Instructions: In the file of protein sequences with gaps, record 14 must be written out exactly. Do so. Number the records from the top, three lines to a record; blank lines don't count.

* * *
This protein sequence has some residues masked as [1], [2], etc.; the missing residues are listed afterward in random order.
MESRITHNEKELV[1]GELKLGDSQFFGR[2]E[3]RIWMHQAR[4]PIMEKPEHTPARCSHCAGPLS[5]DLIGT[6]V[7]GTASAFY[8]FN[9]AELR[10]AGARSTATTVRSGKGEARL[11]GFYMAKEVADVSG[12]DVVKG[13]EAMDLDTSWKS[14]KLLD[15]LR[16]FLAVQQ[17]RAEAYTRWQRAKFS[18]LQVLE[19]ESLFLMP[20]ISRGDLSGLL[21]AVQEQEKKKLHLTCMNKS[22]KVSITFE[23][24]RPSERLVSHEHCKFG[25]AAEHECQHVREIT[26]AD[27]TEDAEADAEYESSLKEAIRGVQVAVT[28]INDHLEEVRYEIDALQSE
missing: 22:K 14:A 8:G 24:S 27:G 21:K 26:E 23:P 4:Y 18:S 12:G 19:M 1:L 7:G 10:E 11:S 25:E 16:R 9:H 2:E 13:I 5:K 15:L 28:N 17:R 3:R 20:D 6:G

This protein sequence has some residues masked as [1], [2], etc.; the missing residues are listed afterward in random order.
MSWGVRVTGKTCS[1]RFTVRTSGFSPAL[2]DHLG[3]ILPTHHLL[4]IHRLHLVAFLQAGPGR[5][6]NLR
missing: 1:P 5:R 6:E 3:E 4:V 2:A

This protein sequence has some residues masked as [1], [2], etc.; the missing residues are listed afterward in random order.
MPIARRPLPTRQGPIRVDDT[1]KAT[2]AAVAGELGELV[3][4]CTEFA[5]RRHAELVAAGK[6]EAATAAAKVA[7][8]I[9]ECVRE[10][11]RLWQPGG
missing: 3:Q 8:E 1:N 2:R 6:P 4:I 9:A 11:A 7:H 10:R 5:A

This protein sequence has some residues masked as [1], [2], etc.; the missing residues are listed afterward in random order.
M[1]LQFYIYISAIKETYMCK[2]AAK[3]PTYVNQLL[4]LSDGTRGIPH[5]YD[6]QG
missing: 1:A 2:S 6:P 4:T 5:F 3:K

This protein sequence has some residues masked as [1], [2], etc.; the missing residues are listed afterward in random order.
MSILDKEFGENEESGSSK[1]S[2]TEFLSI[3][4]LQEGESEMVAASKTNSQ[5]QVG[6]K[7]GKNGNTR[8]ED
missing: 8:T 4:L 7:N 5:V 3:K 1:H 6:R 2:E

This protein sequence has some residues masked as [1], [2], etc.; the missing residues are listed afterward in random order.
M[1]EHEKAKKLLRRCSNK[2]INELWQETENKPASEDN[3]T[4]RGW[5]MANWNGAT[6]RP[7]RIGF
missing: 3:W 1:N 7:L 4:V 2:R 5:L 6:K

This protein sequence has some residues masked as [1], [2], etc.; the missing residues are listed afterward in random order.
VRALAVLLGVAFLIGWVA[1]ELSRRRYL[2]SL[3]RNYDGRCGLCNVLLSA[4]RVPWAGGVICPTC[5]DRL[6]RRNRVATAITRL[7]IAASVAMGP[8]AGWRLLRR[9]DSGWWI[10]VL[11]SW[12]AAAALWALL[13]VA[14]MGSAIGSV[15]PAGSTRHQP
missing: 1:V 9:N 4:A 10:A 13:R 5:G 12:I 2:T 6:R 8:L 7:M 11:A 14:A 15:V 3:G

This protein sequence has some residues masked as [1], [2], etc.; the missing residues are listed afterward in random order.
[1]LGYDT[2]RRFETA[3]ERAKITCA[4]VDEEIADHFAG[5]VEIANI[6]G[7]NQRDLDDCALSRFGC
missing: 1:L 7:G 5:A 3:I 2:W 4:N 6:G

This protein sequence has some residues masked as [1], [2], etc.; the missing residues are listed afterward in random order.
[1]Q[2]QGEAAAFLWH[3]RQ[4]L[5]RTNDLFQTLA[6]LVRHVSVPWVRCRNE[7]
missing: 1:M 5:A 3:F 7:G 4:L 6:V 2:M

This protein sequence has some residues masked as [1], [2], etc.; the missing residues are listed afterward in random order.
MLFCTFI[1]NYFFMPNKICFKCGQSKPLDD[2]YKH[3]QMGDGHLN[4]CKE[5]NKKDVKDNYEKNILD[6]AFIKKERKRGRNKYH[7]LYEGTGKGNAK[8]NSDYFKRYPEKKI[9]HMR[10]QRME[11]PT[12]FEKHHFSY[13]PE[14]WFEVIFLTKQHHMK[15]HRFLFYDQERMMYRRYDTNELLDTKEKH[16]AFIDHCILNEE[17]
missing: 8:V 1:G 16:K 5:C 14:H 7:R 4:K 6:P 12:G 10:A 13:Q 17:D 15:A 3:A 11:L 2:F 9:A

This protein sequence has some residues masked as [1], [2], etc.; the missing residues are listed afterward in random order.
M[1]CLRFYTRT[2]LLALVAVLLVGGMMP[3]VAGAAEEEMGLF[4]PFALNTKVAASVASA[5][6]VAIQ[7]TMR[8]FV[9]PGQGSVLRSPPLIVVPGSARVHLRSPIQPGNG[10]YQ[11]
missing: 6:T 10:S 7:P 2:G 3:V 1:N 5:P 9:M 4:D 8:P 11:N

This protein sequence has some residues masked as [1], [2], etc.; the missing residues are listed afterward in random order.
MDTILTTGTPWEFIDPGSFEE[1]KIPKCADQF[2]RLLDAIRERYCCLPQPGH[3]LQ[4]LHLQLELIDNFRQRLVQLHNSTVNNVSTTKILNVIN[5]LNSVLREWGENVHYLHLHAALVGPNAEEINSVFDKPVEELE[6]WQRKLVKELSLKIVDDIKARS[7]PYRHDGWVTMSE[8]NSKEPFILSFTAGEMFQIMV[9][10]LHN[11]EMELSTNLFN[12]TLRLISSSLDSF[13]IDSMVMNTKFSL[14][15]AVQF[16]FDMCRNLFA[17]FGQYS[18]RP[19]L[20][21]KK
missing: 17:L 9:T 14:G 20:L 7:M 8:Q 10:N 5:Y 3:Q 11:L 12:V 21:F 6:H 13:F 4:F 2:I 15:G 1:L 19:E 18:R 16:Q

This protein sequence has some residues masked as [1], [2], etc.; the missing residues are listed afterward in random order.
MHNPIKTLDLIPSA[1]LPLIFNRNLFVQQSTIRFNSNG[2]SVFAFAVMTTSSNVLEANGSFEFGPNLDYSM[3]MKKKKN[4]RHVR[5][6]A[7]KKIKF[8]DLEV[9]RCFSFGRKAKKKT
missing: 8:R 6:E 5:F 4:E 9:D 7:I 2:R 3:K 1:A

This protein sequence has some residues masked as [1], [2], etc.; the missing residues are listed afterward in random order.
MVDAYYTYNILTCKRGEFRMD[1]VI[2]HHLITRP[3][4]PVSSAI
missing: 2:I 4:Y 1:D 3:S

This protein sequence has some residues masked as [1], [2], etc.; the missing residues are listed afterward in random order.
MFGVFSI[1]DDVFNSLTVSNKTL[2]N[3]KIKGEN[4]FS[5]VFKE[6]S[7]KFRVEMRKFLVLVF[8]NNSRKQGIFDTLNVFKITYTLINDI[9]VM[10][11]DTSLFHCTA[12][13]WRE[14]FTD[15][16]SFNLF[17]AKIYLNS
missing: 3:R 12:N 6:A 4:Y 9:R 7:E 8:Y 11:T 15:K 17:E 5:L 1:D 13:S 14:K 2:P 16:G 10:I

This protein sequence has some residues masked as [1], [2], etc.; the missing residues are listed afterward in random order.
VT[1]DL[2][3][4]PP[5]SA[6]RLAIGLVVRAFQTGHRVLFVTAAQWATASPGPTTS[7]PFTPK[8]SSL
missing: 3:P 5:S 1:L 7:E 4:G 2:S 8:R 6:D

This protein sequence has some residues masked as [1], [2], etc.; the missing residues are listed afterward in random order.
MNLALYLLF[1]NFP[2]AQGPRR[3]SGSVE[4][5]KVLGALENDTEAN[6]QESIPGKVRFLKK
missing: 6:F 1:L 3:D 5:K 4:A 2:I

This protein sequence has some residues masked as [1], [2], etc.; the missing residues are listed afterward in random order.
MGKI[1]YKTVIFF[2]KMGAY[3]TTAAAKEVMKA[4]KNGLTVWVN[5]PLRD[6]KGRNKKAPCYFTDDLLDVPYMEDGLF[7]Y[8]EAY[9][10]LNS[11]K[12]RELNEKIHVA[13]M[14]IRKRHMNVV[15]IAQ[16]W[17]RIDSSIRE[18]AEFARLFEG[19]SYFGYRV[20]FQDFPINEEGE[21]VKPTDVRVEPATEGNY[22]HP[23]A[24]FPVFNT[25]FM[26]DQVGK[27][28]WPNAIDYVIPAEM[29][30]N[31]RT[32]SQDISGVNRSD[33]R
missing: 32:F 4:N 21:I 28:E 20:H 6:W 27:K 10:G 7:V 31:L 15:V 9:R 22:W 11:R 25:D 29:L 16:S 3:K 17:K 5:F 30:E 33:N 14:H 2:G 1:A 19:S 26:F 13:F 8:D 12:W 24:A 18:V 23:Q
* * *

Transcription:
This protein sequence has some residues masked as [1], [2], etc.; the missing residues are listed afterward in random order.
MVDAYYTYNILTCKRGEFRMD[1]VI[2]HHLITRP[3][4]PVSSAI
missing: 2:I 4:Y 1:D 3:S